Since our last issue, two champions of American health care have died: Senator Edward M. Kennedy (see page 26) and Ruth L. Kirschstein, M.D. They dedicated their lives to improving people's health.
Dr. Kirschstein was an outstanding scientist, mentor, and health administrator. She and her husband, Alan Rabson, M.D., now a deputy director at the National Cancer Institute, came to NIH in the 1950s to work as pathology researchers. They made a tremendous team, providing NIH with outstanding competence, integrity, and vision for over 50 years. She held the most important leadership posts in recent NIH history.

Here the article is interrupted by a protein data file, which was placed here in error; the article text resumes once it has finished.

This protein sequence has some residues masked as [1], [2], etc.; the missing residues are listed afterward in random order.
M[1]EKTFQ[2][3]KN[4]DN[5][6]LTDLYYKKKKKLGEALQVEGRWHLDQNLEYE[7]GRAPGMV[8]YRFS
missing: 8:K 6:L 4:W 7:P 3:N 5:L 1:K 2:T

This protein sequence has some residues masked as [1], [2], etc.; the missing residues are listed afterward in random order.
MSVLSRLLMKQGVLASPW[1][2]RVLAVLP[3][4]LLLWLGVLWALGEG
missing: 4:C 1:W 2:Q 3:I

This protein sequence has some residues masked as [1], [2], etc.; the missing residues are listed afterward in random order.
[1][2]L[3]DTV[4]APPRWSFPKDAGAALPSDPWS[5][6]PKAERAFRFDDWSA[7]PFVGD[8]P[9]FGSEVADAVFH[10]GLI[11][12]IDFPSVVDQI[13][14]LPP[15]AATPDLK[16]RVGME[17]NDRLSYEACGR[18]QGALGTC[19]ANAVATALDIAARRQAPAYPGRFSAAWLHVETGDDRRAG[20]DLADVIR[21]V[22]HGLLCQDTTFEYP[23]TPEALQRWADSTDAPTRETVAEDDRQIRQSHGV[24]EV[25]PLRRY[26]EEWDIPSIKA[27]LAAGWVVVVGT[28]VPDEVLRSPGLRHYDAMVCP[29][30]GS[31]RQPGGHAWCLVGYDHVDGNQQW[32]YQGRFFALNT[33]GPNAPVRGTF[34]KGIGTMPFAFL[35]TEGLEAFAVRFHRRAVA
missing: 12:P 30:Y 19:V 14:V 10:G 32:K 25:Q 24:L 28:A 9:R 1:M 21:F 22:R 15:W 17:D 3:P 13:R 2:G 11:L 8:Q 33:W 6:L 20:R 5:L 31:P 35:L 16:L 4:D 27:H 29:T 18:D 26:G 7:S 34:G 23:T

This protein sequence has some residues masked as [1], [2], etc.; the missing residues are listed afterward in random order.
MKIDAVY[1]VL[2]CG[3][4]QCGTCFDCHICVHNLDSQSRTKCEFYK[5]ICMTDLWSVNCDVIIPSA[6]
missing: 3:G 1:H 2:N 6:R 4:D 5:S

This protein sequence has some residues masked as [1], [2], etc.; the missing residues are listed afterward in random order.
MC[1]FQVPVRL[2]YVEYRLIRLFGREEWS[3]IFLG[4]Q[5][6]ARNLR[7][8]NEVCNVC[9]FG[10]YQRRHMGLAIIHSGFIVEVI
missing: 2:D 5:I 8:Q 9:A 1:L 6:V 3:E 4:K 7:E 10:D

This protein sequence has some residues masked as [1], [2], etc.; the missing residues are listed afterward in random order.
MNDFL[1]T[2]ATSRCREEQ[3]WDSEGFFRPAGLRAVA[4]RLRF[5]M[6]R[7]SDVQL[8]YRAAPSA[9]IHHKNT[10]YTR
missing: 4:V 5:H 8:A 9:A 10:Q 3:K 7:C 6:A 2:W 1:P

As director of the National Institute of General Medical Sciences from 1974 to 1993, Dr. Kirschstein was the first woman institute director at the National Institutes of Health. Then she became director of the newly established Office of Research on Women's Health, during which time she served for a critical period as Acting Director of the NIH. Despite poor health, she kept working until the week before she died.
For more about Dr. Kirschstein and other remarkable women physicians, please see the wonderful NLM exhibit "Changing the Face of Medicine" at:
Donald West King, M.D., Chairman
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